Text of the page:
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I know that when a NullReferenceException gets thrown, the error message states:

Object reference not set to an instance of an object.

And I realize this message is thrown when I attempt to dereference a null object reference.

The error message implies that there could be a reason for a NullReferenceException besides an object reference being null (perhaps a bad memory address or something similar). Is this the case?


Edit: I'm more concerned with the reasons aNullReferenceException could be thrown than the wording of the error message. The wording of the error message is just what prompted the question.

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closed as not constructive by Ed S., Darin Dimitrov, Neil Knight, Otávio Décio, Graviton Jan 18 '11 at 12:10

As it currently stands, this question is not a good fit for our Q&A format. We expect answers to be supported by facts, references, or expertise, but this question will likely solicit debate, arguments, polling, or extended discussion. If you feel that this question can be improved and possibly reopened, visit the help center for guidance.If this question can be reworded to fit the rules in the help center, please edit the question.

    
Consider rephrasing this question to focus on possible causes of NREs "besides an object reference being null", because the reason for the precise wording of the error message cannot objectively be answered (except by the .NET design team, perhaps :P), and this question will likely be closed as too subjective. –  Dan J Jan 17 '11 at 19:40
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Subjective and argumentative? Really? –  Robert Harvey Jan 17 '11 at 19:42
    
@djacobson: Updated the title of the question. –  Andrew Whitaker Jan 17 '11 at 19:43

4 Answers 4

up vote 4 down vote accepted

I suspect it's trying to be language-neutral. A Visual Basic programmer is used to "nothing" instead of "null", for example. Obviously the type name isn't language neutral, but at least if the message is, that's a start.

I don't know that you'd get this if somehow you tried to dereference a "bad" memory address... at that point there's a far worse CLR error involved.

Another possibility is that it's trying to avoid stating that you've explicitly set the value of the reference to null - it could be just the default value of a reference type variable, for example.

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4  
"I don't know that you'd get this if somehow you tried to dereference a "bad" memory address"... This is fun, actually. Dereferencing a pointer with address < 65536 will throw a NullReferenceException, and above that will either work or throw an AccessViolationException. Addresses < 65536 are reserved in Windows, along with the top 65536 addresses. msdn.microsoft.com/en-us/library/ms810627.aspx –  Porges Jan 17 '11 at 19:58
    
@Porges: So this exception could occur when dereferencing an invalid pointer address? How would you even make that happen? –  Andrew Whitaker Jan 17 '11 at 21:12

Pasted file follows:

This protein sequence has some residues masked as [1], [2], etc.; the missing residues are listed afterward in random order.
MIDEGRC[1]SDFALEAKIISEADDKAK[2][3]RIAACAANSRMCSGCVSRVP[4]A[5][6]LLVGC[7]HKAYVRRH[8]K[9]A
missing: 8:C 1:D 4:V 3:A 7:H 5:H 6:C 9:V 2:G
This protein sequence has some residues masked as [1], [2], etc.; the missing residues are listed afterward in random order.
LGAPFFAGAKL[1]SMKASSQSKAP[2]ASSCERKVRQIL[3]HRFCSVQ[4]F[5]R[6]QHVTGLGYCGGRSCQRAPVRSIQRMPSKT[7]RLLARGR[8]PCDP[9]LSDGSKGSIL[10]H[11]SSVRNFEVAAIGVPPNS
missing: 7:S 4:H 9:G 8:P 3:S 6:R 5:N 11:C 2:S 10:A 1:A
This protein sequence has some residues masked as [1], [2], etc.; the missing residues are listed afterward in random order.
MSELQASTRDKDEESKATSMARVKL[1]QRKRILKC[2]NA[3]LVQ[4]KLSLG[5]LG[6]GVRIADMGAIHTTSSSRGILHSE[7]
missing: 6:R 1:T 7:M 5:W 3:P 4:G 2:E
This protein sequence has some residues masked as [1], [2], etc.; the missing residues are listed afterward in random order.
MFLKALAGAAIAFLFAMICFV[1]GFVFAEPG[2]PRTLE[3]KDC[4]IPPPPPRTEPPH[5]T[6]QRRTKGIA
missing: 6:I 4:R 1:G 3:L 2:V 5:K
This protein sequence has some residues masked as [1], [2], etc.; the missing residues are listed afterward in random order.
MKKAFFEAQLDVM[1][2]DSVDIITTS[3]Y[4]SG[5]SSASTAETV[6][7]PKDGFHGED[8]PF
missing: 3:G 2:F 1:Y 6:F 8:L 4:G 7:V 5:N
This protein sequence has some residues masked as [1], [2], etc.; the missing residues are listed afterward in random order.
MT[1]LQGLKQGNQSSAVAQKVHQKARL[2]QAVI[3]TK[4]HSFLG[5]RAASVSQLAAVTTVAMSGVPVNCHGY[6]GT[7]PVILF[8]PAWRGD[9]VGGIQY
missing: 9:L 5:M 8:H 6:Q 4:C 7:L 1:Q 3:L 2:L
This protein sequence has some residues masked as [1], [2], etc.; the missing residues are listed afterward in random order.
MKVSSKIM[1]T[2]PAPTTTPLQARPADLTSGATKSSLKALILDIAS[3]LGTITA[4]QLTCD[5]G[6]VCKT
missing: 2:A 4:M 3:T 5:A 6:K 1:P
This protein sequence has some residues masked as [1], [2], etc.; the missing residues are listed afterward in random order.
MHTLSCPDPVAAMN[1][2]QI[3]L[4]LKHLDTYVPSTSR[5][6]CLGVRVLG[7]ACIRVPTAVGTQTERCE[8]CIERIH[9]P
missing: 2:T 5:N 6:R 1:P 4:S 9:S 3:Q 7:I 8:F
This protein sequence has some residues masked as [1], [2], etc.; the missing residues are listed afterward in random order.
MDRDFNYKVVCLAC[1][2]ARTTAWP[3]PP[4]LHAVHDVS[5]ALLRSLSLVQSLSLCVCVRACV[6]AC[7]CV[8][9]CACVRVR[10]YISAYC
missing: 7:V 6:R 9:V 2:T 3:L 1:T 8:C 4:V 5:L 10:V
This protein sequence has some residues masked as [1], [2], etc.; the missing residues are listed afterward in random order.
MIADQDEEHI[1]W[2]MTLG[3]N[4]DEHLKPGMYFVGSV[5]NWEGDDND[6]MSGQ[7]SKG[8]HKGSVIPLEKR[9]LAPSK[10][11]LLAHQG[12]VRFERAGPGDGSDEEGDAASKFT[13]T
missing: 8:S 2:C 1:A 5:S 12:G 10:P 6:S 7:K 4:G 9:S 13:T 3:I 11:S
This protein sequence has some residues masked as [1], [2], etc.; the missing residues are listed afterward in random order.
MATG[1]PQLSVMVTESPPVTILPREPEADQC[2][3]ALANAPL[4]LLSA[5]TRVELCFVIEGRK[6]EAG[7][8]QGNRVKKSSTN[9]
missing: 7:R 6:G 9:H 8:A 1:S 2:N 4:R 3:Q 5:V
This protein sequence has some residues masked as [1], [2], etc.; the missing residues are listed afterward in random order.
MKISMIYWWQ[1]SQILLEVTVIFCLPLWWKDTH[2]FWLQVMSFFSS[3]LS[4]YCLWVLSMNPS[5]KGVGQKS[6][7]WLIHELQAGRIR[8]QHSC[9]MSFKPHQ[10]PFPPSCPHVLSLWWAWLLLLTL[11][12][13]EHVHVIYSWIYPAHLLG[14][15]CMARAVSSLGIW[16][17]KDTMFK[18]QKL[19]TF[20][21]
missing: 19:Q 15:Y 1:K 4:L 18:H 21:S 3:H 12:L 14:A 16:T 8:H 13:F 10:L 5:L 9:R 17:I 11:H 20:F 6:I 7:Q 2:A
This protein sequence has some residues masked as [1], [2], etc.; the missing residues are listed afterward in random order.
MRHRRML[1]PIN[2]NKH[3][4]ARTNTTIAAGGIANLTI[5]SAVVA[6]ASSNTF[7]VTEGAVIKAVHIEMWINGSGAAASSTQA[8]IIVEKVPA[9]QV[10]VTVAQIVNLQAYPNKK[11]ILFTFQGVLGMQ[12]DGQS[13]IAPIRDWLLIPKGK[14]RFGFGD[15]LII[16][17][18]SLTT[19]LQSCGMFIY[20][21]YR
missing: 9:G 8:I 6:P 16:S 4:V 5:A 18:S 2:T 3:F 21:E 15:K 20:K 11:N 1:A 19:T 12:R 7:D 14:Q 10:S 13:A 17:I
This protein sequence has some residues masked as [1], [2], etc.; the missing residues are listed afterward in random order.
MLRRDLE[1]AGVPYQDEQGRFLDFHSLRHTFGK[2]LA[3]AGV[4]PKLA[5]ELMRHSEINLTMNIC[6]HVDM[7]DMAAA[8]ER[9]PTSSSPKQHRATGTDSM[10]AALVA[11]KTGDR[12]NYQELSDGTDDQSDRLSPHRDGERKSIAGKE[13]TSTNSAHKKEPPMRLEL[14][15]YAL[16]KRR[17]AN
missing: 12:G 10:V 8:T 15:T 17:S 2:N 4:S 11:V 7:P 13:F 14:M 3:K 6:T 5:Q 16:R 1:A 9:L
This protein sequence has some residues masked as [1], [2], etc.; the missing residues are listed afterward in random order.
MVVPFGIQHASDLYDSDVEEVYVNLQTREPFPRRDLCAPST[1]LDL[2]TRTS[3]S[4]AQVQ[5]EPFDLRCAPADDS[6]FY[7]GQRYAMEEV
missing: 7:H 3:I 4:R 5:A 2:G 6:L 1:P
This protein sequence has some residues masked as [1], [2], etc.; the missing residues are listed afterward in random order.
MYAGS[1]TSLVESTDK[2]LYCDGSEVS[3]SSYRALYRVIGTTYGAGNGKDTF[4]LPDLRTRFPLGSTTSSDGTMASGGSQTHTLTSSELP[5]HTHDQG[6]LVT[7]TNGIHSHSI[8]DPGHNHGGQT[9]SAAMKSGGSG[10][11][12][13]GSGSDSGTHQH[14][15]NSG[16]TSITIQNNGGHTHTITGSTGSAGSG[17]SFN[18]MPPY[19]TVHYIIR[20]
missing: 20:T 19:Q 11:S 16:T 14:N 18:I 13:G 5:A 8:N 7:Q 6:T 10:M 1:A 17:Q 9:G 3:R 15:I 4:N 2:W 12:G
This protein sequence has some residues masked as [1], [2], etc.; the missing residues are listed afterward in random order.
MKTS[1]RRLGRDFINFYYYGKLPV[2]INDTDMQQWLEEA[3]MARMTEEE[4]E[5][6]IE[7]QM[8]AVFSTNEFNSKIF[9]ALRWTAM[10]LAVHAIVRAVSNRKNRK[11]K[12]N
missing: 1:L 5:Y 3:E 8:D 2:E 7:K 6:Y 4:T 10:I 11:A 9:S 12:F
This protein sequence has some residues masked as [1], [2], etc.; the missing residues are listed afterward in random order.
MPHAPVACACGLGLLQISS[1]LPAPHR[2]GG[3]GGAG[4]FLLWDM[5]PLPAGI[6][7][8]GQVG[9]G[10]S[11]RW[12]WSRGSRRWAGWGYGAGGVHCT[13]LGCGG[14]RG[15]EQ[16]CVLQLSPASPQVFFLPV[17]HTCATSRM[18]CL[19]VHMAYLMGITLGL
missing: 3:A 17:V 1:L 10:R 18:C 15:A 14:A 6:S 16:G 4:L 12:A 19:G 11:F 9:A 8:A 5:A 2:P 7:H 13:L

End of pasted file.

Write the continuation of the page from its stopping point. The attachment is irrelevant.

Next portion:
int g = *((int*)12345); - will need to be in an unsafe context –  Porges Jan 17 '11 at 21:53
    
@Porges, @Jon: Thanks for the answer, this was helpful and answered my question. –  Andrew Whitaker Jan 18 '11 at 17:57

Saying the reference is set to null doesn't say a whole lot about what needs to be done. In their attempt to be more "helpful", they are telling you what needs to happen: The object reference needs to be set to an instance of an object.

I don't really read that as implying there could be other reasons besides a reference being null. If it was left uninitialized, it causes a compile error. The bottom line is that the reference doesn't refer to anything at the time you attempted to use it.

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When an object is declared like so:

MyClass MyObject;

it is defined as an object reference. However, because it is null (and has not been instantiated), it is not set to an instance of an object. If we add:

MyObject = new MyClass();

then the reference has been set to a new instance of the object.

If we later set it to null:

MyObject = null;

Then it is again in the null state. Therefore, the exception message covers both cases (not instantiated or explicitly set to null).

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It's part of the Common Language Specification. Take a look at the difference between a static method and an instance method.

A static method belongs to the Type, and as such does not require an instance. If you look at the IL byte code, static methods are referred to as "call".

However, a non-static method is by definition an instance method and requires an instance. The IL instruction is "callvirt". The key difference between "call" and "callvirt" is that "callvirt" checks to see that the target to invoke the method against is not null.

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You don't have to use callvirt to call an instance method. You can use call, and indeed "this" can be null within an instance method, if it's called in that way. The C# compiler (almost) always calls instance methods with callvirt, but I believe it's entirely legal IL to use call instead. –  Jon Skeet Jan 17 '11 at 20:14
    
I suppose you can generate IL via emit, but I don't think marking something as sealed or internal is going to prevent the compiler from not generating callvirt statements, no? If not, cite. –  bryanbcook Jan 17 '11 at 22:31

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